She couldn't, however, succeed for so very many minutes in deferring18 her exposure. "Why didn't you wait, dearest? Ah, why didn't you wait?"—if that inconsequent appeal kept rising to her lips to be cut short before it was spoken, this was only because at first the humility20 of gratitude21 helped her to gain time, enabled her to present herself very honestly as too overcome to be clear. She kissed her companion's hands, she did homage22 at her feet, she murmured soft snatches of praise, and yet in the midst of it all was conscious that what she really showed most was the wan3 despair at her heart. She saw Mrs. Gereth's glimpse of this despair suddenly widen, heard the quick chill of her voice pierce through the false courage of endearments23. "Do you mean to tell me at such an hour as this that you've really lost him?"
The tone of the question made the idea a possibility for which Fleda had nothing from this moment but terror. "I don't know, Mrs. Gereth; how can I say?" she asked. "I've not seen him for so long; as I told you just now, I don't even know where he is. That's by no fault of his," she hurried on: "he would have been with me every day if I had consented. But I made him understand, the last time, that I'll receive him again only when he's able to show me that his release has been complete and definite. Oh, he can't yet, don't you see, and that's why he hasn't been back. It's far better than his coming only that we should both be miserable24. When he does come he'll be in a better position. He'll be tremendously moved by the splendid thing you've done. I know you wish me to feel that you've done it as much for me as for Owen, but your having done it for me is just what will delight him most! When he hears of it," said Fleda, in desperate optimism, "when he hears of it—" There indeed, regretting her advance, she quite broke down. She was wholly powerless to say what Owen would do when he heard of it. "I don't know what he won't make of you and how he won't hug you!" she had to content herself with lamely25 declaring. She had drawn26 Mrs. Gereth to a sofa with a vague instinct of pacifying27 her and still, after all, gaining time; but it was a position in which her great duped benefactress, portentously28 patient again during this demonstration29, looked far from inviting30 a "hug." Fleda found herself tricking out the situation with artificial flowers, trying to talk even herself into the fancy that Owen, whose name she now made simple and sweet, might come in upon them at any moment. She felt an immense need to be understood and justified31; she averted33 her face in dread34 from all that she might have to be forgiven. She pressed on her companion's arm as if to keep her quiet till she should really know, and then, after a minute, she poured out the clear essence of what in happier days had been her "secret." "You mustn't think I don't adore him when I've told him so to his face. I love him so that I'd die for him—I love him so that it's horrible. Don't look at me therefore as if I had not been kind, as if I had not been as tender as if he were dying and my tenderness were what would save him. Look at me as if you believe me, as if you feel what I've been through. Darling Mrs. Gereth, I could kiss the ground he walks on. I haven't a rag of pride; I used to have, but it's gone. I used to have a secret, but every one knows it now, and any one who looks at me can say, I think, what's the matter with me. It's not so very fine, my secret, and the less one really says about it the better; but I want you to have it from me because I was stiff before. I want you to see for yourself that I've been brought as low as a girl can very well be. It serves me right," Fleda laughed, "if I was ever proud and horrid35 to you! I don't know what you wanted me, in those days at Ricks, to do, but I don't think you can have wanted much more than what I've done. The other day at Maggie's I did things that made me, afterwards, think of you! I don't know what girls may do; but if he doesn't know that there isn't an inch of me that isn't his—!" Fleda sighed as if she couldn't express it; she piled it up, as she would have said; holding Mrs. Gereth with dilated36 eyes, she seemed to sound her for the effect of these words. "It's idiotic37," she wearily smiled; "it's so strange that I'm almost angry for it, and the strangest part of all is that it isn't even happiness. It's anguish—it was from the first; from the first there was a bitterness and a kind of dread. But I owe you every word of the truth. You don't do him justice, either: he's a dear, I assure you he's a dear. I'd trust him to the last breath; I don't think you really know him. He's ever so much cleverer than he makes a show of; he's remarkable38 in his own shy way. You told me at Ricks that you wanted me to let myself go, and I've 'gone' quite far enough to discover as much as that, as well as all sorts of other delightful39 things about him. You'll tell me I make myself out worse than I am," said the girl, feeling more and more in her companion's attitude a quality that treated her speech as a desperate rigmarole and even perhaps as a piece of cold immodesty. She wanted to make herself out "bad"—it was a part of her justification40; but it suddenly occurred to her that such a picture of her extravagance imputed a want of gallantry to the young man. "I don't care for anything you think," she declared, "because Owen, don't you know, sees me as I am. He's so kind that it makes up for everything!"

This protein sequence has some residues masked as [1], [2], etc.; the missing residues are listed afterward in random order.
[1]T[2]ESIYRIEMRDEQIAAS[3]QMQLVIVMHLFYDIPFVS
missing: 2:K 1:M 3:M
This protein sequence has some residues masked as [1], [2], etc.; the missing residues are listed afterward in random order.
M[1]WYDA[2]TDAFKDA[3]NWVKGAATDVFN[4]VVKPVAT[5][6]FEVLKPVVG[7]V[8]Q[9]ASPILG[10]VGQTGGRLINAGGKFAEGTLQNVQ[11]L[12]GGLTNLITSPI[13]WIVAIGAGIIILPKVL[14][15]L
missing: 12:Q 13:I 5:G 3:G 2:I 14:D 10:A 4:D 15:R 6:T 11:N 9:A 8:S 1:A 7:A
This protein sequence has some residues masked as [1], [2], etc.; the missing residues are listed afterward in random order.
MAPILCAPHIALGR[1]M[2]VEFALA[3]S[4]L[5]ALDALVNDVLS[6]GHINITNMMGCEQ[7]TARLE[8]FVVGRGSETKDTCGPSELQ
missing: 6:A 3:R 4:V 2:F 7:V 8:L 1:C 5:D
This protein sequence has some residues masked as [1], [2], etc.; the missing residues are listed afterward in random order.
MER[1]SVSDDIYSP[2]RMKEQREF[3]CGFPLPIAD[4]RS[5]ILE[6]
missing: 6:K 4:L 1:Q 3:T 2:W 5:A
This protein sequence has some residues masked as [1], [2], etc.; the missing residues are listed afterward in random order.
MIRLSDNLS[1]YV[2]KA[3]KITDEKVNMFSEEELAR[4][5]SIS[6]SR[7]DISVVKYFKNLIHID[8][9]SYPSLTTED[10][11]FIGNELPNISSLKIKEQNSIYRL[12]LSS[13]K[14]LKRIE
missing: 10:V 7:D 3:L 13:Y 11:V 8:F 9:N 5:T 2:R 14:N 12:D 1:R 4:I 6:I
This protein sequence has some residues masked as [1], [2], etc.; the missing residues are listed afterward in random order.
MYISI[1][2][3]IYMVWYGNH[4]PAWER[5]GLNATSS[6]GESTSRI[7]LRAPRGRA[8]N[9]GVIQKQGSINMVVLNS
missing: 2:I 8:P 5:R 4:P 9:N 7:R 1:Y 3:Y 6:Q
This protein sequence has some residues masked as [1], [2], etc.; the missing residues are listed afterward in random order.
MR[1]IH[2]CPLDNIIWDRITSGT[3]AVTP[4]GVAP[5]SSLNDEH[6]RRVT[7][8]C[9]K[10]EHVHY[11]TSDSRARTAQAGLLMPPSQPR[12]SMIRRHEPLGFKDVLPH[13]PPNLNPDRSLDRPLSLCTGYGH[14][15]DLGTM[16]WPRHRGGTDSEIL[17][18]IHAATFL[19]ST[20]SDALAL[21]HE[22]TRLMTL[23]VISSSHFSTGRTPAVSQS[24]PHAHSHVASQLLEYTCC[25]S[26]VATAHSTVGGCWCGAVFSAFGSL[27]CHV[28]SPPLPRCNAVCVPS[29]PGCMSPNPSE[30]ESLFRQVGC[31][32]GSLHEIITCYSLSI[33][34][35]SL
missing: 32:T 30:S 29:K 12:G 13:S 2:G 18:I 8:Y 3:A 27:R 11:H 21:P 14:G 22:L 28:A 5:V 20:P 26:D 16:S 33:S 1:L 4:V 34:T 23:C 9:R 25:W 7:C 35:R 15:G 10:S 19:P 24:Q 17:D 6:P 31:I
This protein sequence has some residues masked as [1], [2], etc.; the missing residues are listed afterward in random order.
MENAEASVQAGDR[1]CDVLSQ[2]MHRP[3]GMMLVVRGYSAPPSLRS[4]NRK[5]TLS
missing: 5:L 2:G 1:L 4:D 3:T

This attempt at gayety was futile41; the silence with which, for a minute, her adversary42 greeted her troubled plea brought home to her afresh that she was on the bare defensive43. "Is it a part of his kindness never to come near you?" Mrs. Gereth inquired at last. "Is it a part of his kindness to leave you without an inkling of where he is?" She rose again from where Fleda had kept her down; she seemed to tower there in the majesty44 of her gathered wrong. "Is it a part of his kindness that, after I've toiled45 as I've done for six days, and with my own weak hands, which I haven't spared, to denude46 myself, in your interest, to that point that I've nothing left, as I may say, but what I have on my back—is it a part of his kindness that you're not even able to produce him for me?"
There was a high contempt in this which was for Owen quite as much, and in the light of which Fleda felt that her effort at plausibility47 had been mere groveling. She rose from the sofa with an humiliated48 sense of rising from ineffectual knees. That discomfort49, however, lived but an instant: it was swept away in a rush of loyalty50 to the absent. She herself could bear his mother's scorn; but to avert32 it from his sweet innocence51 she broke out with a quickness that was like the raising of an arm. "Don't blame him—don't blame him: he'd do anything on earth for me! It was I," said Fleda, eagerly, "who sent him back to her; I made him go; I pushed him out of the house; I declined to have anything to say to him except on another footing."
Mrs. Gereth stared as at some gross material ravage52. "Another footing? What other footing?"
"The one I've already made so clear to you: my having it in black and white, as you may say, from her that she freely gives him up."